Area of Study 4 - Skye Waulking Song

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  • Created by: Nezzie
  • Created on: 22-03-13 18:47

Folk Music

Folk music refers to traditional music that was originally passed down by ear through each new generation instead of being noted down. Folk music in the UK is centuries old, and has been collected and written down since the 17th century. In the past, folk music had some dangers of disappearing but a folk revival in the 1950s sparked a new interest in folk music by combining it with pop influences. 

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Celtic Folk

'Skye Waulking Song', sung by the band Capercaillie, is an example of celtic fusion. 'Celtic' is folk music from Wales, Scotland and Ireland. Celtic fusion refers to folk music that has been combined with elements of pop music. 

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Capercaillie

Capercaillie is a Scottish band that got together in school to play local folk dance music. They started recording in 1984 and have since created modern arrangements of many traditional folk songs, including waulking songs.

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Waulking

Waulking is the name given to the process of pounding tweed cloth against a wooden board to make it softer and more airtight. Waulking was carried out by Scottish women up until the 1950s. The process took many hours and whilst the women were working they would sing waulking songs.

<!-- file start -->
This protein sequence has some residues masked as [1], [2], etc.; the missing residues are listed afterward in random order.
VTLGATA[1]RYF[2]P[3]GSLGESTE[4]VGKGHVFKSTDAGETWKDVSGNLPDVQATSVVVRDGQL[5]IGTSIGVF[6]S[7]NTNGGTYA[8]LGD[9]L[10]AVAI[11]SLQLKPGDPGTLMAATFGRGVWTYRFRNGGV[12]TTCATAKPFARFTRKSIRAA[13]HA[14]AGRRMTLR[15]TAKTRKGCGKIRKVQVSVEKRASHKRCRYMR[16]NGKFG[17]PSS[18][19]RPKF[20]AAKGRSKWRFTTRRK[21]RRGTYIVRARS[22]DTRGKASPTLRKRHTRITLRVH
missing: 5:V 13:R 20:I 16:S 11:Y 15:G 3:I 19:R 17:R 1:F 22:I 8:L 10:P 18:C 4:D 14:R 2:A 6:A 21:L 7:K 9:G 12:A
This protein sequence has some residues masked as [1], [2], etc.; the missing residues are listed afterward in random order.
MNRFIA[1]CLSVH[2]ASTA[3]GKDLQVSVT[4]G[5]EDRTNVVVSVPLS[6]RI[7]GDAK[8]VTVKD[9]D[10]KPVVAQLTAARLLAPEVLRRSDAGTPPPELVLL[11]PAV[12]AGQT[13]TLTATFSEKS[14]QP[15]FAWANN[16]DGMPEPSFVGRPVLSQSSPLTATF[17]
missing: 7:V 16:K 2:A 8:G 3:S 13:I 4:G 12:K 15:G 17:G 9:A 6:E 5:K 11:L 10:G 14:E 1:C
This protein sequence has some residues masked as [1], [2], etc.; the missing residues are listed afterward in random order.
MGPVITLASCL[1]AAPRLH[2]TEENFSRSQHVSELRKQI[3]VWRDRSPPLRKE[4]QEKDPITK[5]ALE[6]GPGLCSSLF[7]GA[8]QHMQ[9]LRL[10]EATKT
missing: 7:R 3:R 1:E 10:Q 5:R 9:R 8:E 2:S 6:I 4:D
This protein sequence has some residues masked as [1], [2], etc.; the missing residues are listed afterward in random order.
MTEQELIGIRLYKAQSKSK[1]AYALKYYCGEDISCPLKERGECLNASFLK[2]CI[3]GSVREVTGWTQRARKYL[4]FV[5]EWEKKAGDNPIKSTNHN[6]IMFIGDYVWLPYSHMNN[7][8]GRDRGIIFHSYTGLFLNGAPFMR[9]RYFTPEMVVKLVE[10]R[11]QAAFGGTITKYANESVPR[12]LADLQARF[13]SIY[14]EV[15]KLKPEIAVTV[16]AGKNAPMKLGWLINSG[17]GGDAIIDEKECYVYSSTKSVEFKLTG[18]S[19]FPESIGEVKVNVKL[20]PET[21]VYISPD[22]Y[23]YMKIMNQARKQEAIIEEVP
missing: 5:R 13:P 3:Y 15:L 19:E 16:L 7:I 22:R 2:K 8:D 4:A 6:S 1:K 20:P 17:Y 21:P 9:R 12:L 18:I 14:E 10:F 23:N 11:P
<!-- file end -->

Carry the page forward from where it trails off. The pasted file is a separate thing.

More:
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Waulking Songs

Waulking songs helped the women move in time with eachother and also enlivened their work. Waulking songs were usually in call - and - response form: the call sang by a solo singer and the response by everyone else. 

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Skye Waulking Song

Skye Waulking Song is from Capercaillie's album Nadurra and was released in 2000. The text of the song was taken from a long lament called 'John, Son of the King of Ireland' which takes over an hour to perform from start to finish. It's also in Gaelic. 

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Instrumentation and Texture

The layered texture is created by: 

Rhythmic patterns on the drum kit;

A bass line played by a bass guitar; 

Chords played on the accordian and synthesiser; 

Main melody line sung by singer;

Countermelodies played by other melody instruments including (violin, Wurlitzer piano, uilleann pipes and bouzouki). 

Three unusual instruments in this piece are: 

Wurlitzer piano - a type of early electric piano

Uilleann pipes - like bagpipes but with a softer tone 

Bouzouki - A type of lute from Greece 

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Instrumentation and Texture (2)

In the score: 

'N.C' stands for 'no chords' - this is where the accompaniment drops out

The words 'with modulation' means that modulation is applied to the bouzouki, making it have a fluctuated pitch (like vibrato). 

The first chord of the sung is a cluter chord - this a chord whose notes are next to eachother.

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Structure

The vocal line alternates between four different phrases (each lasts one bar) in a call - and - response form: 

Phrase 1: Call (in Gaelic, starts on a high D) 

Phrase 2: Refrain (vocables, starts on a mid B) 

Phrase 3: Call (in Gaelic, startes on a low D) 

Phrase 4: Refrain (vocables, startes on a high E) 

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